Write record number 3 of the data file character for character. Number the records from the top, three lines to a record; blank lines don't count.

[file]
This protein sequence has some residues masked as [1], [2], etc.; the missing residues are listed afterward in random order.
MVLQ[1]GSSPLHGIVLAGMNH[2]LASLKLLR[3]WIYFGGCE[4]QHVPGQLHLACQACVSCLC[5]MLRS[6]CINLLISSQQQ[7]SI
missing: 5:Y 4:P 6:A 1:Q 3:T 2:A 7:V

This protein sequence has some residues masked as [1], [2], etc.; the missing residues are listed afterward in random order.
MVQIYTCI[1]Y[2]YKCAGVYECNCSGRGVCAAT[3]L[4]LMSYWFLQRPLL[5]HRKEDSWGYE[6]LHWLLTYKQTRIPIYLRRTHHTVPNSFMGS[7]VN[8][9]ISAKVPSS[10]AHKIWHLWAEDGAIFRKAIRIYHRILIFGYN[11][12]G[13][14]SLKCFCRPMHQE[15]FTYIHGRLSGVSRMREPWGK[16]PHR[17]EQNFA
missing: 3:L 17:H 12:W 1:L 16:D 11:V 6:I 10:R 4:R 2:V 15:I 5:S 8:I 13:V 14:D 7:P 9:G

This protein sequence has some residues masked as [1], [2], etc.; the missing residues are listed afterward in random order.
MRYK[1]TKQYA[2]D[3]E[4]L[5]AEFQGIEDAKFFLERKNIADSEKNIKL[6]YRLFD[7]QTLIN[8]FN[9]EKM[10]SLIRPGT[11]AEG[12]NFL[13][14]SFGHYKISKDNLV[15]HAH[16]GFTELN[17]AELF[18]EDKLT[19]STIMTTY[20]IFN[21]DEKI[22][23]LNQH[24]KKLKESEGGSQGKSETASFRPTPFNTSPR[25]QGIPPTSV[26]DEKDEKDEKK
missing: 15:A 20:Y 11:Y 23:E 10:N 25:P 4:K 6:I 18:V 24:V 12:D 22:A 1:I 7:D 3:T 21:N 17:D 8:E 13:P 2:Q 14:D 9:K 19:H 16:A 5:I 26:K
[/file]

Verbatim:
This protein sequence has some residues masked as [1], [2], etc.; the missing residues are listed afterward in random order.
MRYK[1]TKQYA[2]D[3]E[4]L[5]AEFQGIEDAKFFLERKNIADSEKNIKL[6]YRLFD[7]QTLIN[8]FN[9]EKM[10]SLIRPGT[11]AEG[12]NFL[13][14]SFGHYKISKDNLV[15]HAH[16]GFTELN[17]AELF[18]EDKLT[19]STIMTTY[20]IFN[21]DEKI[22][23]LNQH[24]KKLKESEGGSQGKSETASFRPTPFNTSPR[25]QGIPPTSV[26]DEKDEKDEKK
missing: 15:A 20:Y 11:Y 23:E 10:N 25:P 4:K 6:I 18:V 24:V 12:D 22:A 1:I 7:D 3:T 21:N 17:D 8:E 13:P 2:Q 14:D 9:K 19:H 16:A 5:I 26:K